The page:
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Illustration: Sarah Grillo/Axios

China recently declined to issue a visa to Michael Pillsbury, an informal adviser to President Trump on China policy, in an unusual move that comes as the Trump administration steps up its scrutiny of Chinese experts attempting to travel to the U.S.

Why it matters: Trump has praised Pillsbury, a hawkish former Pentagon official and author, as "the leading authority on China." Pillsbury regularly discusses China with Trump, including during an Oval Office meeting about a month ago. Pillsbury told Axios he has visited China over 50 times since the 1970s and this is the first time his visa request hasn't been approved.

How it happened: Pillsbury was due to participate in a conference in Beijing last Sunday hosted by the Center for China and Globalization. He was also invited to an event at the U.S. Embassy in Beijing hosted by Ambassador Terry Branstad.

  • Pillsbury told Axios he applied for a visa at the Chinese consulate in Washington three weeks prior to his trip but the Chinese sat on his application, and he has not yet received his passport back. (The visa was neither approved nor denied, but the result was the same: he couldn't travel to China for the conference.)
  • He said he reached out to a well-connected Chinese contact seeking information about what was going on, and the contact pointed him to an article published Sunday in the New York Times about the U.S. blocking visits from Chinese scholars due to concerns about espionage.
  • Pillsbury said China had also declined to issue a visa to Wendy Cutler, a China expert who served as a top trade negotiator in the Obama administration and was scheduled to take part in the same conference. Cutler did not immediately respond to a request for comment.

Between the lines: It's not entirely clear whether the Chinese move was a tit-for-tat response to the U.S. steps. The Chinese embassy did not respond to requests for comment. Pillsbury, for one, links it to ongoing trade talks. "It's part of China's apparent slowdown or refusal to make the final deal and deal with the remaining issues of importance," he said.

Part of the China and Globalization Forum agenda showing scheduled speakers, including Pillsbury. Screengrab: Obtained by Axios.

The big picture: During an Oval Office meeting with Chinese Vice Premier Liu He on April 4, Trump said he thought the two sides were close to a "very monumental" trade deal that could be announced as soon as within four weeks.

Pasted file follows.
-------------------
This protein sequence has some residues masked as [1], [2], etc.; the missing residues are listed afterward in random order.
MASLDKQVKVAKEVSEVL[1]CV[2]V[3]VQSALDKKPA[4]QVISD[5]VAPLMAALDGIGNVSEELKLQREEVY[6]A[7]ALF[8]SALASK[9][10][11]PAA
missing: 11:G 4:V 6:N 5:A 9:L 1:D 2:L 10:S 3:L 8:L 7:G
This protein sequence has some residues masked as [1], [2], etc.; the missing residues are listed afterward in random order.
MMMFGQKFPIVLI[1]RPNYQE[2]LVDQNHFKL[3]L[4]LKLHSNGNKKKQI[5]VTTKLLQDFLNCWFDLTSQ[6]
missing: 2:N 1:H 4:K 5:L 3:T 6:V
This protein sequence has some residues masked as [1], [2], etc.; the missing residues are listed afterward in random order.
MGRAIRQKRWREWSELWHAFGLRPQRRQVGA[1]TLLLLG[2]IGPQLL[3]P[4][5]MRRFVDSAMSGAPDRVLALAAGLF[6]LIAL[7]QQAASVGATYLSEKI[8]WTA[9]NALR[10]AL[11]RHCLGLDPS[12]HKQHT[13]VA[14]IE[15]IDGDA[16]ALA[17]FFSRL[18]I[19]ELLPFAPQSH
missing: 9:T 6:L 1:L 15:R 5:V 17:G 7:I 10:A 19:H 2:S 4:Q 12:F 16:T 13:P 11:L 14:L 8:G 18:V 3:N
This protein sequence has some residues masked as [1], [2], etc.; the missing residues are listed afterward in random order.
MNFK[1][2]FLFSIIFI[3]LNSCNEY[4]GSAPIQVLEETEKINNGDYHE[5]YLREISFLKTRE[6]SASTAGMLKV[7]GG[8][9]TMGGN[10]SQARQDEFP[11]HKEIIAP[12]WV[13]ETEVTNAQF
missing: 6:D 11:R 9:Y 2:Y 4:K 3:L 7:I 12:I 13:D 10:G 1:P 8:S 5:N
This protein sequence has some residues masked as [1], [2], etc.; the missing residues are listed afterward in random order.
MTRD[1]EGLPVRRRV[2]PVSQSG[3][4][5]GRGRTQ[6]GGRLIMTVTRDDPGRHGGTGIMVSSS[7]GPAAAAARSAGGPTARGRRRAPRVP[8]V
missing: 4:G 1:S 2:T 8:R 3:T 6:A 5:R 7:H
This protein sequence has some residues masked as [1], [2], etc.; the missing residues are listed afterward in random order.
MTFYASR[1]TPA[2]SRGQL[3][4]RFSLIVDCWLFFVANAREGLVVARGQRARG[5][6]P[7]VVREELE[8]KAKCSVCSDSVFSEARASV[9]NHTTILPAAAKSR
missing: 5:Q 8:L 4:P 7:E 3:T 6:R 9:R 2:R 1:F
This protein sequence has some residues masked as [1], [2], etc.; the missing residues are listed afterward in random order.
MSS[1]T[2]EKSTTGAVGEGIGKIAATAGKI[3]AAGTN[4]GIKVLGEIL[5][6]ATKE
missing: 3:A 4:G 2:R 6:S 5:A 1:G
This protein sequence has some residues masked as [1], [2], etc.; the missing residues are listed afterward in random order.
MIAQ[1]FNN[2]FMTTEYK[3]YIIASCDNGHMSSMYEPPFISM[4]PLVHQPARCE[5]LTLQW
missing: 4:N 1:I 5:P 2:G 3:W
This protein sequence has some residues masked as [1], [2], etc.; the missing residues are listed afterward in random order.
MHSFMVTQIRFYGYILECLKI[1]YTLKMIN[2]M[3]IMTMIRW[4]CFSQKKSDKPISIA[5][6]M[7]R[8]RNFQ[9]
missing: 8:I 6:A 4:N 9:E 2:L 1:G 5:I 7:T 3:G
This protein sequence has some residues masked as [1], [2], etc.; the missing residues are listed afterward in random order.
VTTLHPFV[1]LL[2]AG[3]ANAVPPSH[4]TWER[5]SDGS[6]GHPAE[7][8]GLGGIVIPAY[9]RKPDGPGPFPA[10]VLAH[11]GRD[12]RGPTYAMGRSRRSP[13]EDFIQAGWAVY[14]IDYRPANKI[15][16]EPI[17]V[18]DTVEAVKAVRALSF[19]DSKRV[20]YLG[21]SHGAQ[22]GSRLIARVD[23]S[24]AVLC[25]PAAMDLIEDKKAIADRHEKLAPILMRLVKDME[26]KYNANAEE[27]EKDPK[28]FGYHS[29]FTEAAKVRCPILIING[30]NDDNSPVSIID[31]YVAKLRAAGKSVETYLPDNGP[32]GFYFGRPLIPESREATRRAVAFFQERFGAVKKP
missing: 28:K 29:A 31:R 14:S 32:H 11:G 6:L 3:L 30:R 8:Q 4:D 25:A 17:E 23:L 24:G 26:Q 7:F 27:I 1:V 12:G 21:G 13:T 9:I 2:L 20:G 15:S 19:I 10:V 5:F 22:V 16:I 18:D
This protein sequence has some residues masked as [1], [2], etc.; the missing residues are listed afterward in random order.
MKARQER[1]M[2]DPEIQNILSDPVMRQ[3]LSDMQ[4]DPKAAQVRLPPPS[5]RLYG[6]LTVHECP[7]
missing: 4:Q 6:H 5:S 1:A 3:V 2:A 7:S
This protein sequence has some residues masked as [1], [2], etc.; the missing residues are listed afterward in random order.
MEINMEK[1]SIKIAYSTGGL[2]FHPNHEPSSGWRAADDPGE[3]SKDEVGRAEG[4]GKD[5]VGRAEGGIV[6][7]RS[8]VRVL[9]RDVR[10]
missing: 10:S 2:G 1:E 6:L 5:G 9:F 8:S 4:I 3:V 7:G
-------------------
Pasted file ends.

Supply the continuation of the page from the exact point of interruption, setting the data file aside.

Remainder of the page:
• But, according to a Wall Street Journal report today, that timeline may be slipping, with another round of talks in Beijing expected at the end of this month and a visit from the Chinese in early May.
  • Some senior administration officials, chiefly Treasury Secretary Steven Mnuchin and Trump's top economic adviser Larry Kudlow, have broadcast optimism about the prospects of a deal, keeping markets perky. Mnuchin said a few days ago that the administration was close to a final deal and said the U.S. would be willing to face "certain repercussions" if it doesn't live up to what it promises the Chinese in a potential deal.

What to watch: A source briefed on the most recent round of talks said the "entire ballgame" is in the enforcement of an eventual agreement — and more specifically in monitoring whether the Chinese live up to their promises.

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Actor Matthew McConaughey’s nine-point lead in a theoretical matchup against Greg Abbott shows just how vulnerable the hard-right Texas governor could be in a general election.

Why it matters: Abbott has won conservative accolades for his abortion, mask and vaccine bans. Axios reported Sunday that former Rep. Beto O’Rourke is preparing to announce a gubernatorial challenge — but a recent poll shows he’s not even the most popular Democrat in the state.

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Why it matters: Candidates are unsure if the district they're targeting will remain intact or be reshaped by the process. The uncertainty is especially vexing to Democrats, who are vying to maintain their narrow margin in the House.

First look: Conservatives' 2022 big target: Tax increases

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Conservative groups are unveiling huge ad-buys going after vulnerable House Democrats over tax increases and other revenue measures in their party's massive infrastructure spending bill, Axios has learned.

Why it matters: President Biden and Democrats have an immense amount of political capital riding on a $3.5 trillion bill facing razor-thin margins in both chambers. Conservatives are running ads targeting the House members who leaders will need to pass the measure.